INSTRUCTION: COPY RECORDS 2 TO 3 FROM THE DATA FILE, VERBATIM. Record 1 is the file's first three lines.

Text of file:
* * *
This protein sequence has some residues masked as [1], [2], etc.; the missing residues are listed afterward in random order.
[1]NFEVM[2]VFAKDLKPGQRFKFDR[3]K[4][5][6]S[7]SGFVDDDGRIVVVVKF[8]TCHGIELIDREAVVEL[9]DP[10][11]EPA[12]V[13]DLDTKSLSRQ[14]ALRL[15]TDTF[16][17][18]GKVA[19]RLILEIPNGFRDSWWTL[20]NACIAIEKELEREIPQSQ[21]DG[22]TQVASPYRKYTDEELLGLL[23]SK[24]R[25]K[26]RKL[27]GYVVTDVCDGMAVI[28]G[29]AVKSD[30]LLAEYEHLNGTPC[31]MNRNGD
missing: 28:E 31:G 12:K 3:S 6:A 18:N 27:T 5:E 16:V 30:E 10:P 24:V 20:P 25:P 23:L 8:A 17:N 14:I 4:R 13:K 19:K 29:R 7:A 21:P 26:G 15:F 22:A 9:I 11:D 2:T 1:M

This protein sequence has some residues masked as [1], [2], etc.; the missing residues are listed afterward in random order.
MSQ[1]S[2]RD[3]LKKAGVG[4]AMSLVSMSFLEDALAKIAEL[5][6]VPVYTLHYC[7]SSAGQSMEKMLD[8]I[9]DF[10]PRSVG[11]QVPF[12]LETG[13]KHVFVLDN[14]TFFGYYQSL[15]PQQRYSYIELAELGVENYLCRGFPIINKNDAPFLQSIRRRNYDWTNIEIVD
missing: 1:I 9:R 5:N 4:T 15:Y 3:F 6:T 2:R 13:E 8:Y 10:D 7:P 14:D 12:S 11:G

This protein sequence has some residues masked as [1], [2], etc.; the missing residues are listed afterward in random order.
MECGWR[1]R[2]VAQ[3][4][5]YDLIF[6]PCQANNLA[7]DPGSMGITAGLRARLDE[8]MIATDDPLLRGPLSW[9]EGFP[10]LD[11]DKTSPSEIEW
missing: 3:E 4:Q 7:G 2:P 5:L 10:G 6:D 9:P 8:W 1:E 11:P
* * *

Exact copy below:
This protein sequence has some residues masked as [1], [2], etc.; the missing residues are listed afterward in random order.
MSQ[1]S[2]RD[3]LKKAGVG[4]AMSLVSMSFLEDALAKIAEL[5][6]VPVYTLHYC[7]SSAGQSMEKMLD[8]I[9]DF[10]PRSVG[11]QVPF[12]LETG[13]KHVFVLDN[14]TFFGYYQSL[15]PQQRYSYIELAELGVENYLCRGFPIINKNDAPFLQSIRRRNYDWTNIEIVD
missing: 1:I 9:R 5:N 4:T 15:Y 3:F 6:T 2:R 13:E 8:Y 10:D 7:P 14:D 12:S 11:G

This protein sequence has some residues masked as [1], [2], etc.; the missing residues are listed afterward in random order.
MECGWR[1]R[2]VAQ[3][4][5]YDLIF[6]PCQANNLA[7]DPGSMGITAGLRARLDE[8]MIATDDPLLRGPLSW[9]EGFP[10]LD[11]DKTSPSEIEW
missing: 3:E 4:Q 7:G 2:P 5:L 10:G 6:D 9:P 8:W 1:E 11:P